The government is moving towards giving individuals more control over their banking data.
A Productivity Commission report Data Availability and Use, released in March, recommended customers gain “continuing shared access with the data holder”.
An independent review into Open Banking in Australia, commissioned by Treasurer Scott Morrison in July, looks set to go one step further.
“Greater consumer access to their own banking data and data on banking products will allow consumers to seek out products that better suit their circumstances, saving them money and allowing them to better achieve their financial goals,” Morrison said at the time.
Australian fintechs are salivating at the potential of an open data regime similar to those being forged in the UK, the EU and Singapore. The bigger banks may have no choice but to begrudgingly accept the changes.
But will mandatory open data lead to a mass exodus of customers from the Big Four? Will everyone suddenly switch their accounts and transfer their information over to smaller start-ups offering better deals?
It could all come down to one thing: trust.
Trust in me, just in me
People trust their bank to look after their data, even if they don’t trust the sector as a whole.
An Australian Banker’s Association (ABA) survey published last month found that only 31 per cent of Australians trust the industry, believing it to be driven by profit, not focused on customer need and too fuzzy with fees.
Yet more than half trusted and had confidence in their own bank.
A 2016 global study by Telstra found more than three quarters of millennials nominated banks as a platform they trust with their personal information, 25 times more than the number who nominated fintechs.
For the respondents, the main ‘trust factors' related to the security and privacy of data and transactions, the survey found.
The Big Four banks are ultra-sensitive about how their data security posture is perceived. They know it’s an advantage over newbies in the sector.
In a blog post yesterday, ANZ bank’s New Zealand chief operations officer Mike Bullock put it this way: “At its very core, banking is about trust”.
“Security is in a bank’s DNA and it’s a powerful advantage in a world of would-be disruptors,” he wrote.
Bullock’s colleague Darren Abbruzzese, general manager of data at ANZ earlier this year argued fintechs lacked people’s trust to keep their data secure.
“Despite their fresh approach and modern technology, these new entrants lack a key intangible asset that established banks have: trust. In spite of recent crisis and fines, customers still trust banking institutions as a destination for their personal and financial data, and with trust comes customer stickiness,” he said.
Any suggestion a bank’s security is shaky is met with a strong response.
“Reports suggesting we are stepping back from cyber security are incorrect,” the bank said.
Data security was “part of our responsibility to our customers and communities” it continued, adding “We remain committed to being at the forefront”.
Time and transparency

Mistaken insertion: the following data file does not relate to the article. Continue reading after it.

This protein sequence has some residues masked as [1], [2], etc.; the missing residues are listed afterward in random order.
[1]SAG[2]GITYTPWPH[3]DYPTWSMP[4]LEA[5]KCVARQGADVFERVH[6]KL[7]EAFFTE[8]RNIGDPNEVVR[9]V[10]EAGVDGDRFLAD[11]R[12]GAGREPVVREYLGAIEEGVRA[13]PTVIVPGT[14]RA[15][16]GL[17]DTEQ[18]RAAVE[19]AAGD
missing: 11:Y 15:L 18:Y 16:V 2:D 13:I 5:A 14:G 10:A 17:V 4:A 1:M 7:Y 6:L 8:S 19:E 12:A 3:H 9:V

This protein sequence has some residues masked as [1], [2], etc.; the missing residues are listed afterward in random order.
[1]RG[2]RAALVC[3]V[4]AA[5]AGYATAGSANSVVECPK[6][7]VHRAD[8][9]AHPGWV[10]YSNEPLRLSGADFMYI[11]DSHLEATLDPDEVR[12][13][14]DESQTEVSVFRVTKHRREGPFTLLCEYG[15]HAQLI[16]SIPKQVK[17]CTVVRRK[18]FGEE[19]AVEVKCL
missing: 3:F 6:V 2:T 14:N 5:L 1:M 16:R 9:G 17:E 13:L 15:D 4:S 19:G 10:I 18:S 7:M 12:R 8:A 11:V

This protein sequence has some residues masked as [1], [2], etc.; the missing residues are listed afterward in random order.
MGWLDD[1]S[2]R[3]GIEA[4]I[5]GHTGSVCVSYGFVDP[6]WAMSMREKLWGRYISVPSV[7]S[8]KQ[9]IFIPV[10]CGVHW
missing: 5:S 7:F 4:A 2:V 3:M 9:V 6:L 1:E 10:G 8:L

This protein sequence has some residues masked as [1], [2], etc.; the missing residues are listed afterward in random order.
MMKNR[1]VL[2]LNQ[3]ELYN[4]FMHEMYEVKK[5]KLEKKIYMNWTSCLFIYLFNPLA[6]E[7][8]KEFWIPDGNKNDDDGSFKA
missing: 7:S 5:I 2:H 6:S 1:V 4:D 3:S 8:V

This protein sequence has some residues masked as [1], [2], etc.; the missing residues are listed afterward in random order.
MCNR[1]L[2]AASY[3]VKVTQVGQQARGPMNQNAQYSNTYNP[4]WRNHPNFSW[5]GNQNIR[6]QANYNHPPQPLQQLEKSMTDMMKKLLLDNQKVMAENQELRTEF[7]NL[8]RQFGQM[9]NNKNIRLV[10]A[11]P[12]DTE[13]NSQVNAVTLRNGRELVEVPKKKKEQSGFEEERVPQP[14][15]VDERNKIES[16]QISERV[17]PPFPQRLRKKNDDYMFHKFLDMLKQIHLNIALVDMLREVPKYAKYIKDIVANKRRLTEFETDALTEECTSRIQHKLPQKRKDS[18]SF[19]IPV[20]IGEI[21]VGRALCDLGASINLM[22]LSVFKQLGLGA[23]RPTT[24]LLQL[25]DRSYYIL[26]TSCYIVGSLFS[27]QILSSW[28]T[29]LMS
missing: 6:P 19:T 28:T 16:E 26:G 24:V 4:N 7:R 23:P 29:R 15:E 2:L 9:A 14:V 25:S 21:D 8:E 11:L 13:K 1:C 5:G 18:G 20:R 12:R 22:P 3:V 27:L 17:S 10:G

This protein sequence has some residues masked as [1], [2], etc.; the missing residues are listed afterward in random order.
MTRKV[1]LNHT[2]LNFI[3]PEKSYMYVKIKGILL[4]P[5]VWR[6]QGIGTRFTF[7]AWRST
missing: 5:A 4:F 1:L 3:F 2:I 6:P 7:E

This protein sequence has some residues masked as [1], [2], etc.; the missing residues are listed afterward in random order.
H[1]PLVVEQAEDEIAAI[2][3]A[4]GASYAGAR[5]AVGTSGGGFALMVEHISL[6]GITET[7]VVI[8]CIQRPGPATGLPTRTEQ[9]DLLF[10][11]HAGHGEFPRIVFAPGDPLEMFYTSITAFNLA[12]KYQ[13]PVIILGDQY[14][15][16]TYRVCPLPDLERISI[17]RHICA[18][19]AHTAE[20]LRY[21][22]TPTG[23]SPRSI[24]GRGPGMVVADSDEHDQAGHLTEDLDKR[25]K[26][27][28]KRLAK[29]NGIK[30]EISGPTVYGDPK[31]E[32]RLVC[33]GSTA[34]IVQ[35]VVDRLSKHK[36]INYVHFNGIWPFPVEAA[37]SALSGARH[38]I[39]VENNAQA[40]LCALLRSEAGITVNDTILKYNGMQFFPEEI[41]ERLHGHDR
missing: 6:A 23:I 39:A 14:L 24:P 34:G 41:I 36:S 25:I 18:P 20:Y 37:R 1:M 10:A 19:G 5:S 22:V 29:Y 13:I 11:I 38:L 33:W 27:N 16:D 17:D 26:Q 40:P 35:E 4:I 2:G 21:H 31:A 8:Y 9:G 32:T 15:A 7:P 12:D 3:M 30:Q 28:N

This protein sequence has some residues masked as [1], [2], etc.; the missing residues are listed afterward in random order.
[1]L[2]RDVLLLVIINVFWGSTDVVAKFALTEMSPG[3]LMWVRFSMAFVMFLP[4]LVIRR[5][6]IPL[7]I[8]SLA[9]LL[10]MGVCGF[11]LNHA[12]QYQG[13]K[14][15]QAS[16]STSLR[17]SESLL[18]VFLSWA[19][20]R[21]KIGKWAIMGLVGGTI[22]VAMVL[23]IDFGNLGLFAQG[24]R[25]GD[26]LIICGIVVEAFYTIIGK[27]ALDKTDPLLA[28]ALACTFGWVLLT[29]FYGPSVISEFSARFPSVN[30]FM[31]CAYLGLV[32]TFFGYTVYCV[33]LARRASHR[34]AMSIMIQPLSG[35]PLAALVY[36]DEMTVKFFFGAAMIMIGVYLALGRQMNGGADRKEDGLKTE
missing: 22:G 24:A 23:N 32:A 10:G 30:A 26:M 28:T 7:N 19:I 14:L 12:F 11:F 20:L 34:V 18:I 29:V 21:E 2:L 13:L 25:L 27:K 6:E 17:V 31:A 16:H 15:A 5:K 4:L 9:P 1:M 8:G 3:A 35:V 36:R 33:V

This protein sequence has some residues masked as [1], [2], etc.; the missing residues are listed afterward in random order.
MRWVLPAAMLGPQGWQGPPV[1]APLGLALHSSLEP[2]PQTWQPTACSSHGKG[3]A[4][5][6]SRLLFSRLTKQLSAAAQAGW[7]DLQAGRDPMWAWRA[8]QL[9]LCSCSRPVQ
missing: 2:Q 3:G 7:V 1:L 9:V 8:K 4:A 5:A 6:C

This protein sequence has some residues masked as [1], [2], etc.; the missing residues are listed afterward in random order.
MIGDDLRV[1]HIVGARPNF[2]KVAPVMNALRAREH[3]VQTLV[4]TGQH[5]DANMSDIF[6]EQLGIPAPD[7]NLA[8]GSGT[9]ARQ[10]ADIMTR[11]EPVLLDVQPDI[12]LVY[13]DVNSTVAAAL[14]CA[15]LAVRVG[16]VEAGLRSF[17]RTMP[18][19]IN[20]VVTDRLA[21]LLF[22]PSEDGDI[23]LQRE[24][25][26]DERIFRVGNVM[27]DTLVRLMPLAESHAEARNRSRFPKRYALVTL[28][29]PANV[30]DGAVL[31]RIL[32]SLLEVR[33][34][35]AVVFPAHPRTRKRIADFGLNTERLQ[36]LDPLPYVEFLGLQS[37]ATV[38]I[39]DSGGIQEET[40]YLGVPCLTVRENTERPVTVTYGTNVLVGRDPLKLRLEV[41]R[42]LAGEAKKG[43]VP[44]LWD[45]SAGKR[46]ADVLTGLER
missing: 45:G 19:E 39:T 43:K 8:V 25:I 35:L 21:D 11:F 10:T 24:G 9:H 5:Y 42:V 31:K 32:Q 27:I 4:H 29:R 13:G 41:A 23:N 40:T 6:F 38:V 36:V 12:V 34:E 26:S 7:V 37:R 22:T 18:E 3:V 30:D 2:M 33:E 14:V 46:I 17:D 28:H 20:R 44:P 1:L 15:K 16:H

Speaking on a panel at the AustCyber (formerly the Australian Cyber Security Growth Network) National Fintech Cyber Security Summit in Sydney yesterday, fintech leaders argued they need time to earn the public’s trust, and that being transparent was a good way to do so.
“It’s a matter of being as transparent as possible; it’s also a matter of time. Everything with trust is always a matter of time,” said George Lucas, CEO of micro-investing app Acorns Grow Australia.
“Number one is definitely transparency,” said Damir Cuca, founder and CEO of Basiq, a Westpac and NAB backed aggregation platform for banking data.
“Making sure you’re clear about the measures you’re taking to protect data. Two is by having strong authentication and policies and engaging the customer on that – giving them control so they can revoke access as well.”
Cuca went on to suggest that the technology architecture of fintechs could help them match the banks for cyber security.
"One of the things with fintech – we have at our disposal is these great cloud providers that are investing so much in security. And there are a lot of great architectural models that fintechs can adopt where they don’t have to host their own servers, they don’t have to host their own databases. Therefore they minimise their security exposure," he said.
"And I think that there's a lot of that they can already leverage that I would argue is probably better than some banks."
Lucas agreed, adding: "In the world of cloud, there are so many services that are affordable that small fintechs can buy that actually help protect [them]."
Australian banks have so far (mostly) avoided a major data breach. The same can’t be said about established financial institutions elsewhere in the world.
The ‘mammoth’ Equifax breach revealed this month potentially exposed the personal details of 143 million people in the US. Banks in Italy and Canada, the US, and a payday lender in the UK have all suffered loss of customer data within the last year.
The passing of mandatory data breach notification legislation in Australia could see more bank breaches being revealed, and trust eroded.
As ANZ’s Bullock, paraphrasing Warren Buffet, wrote: “It takes 20 years to build a reputation and five minutes to ruin it.”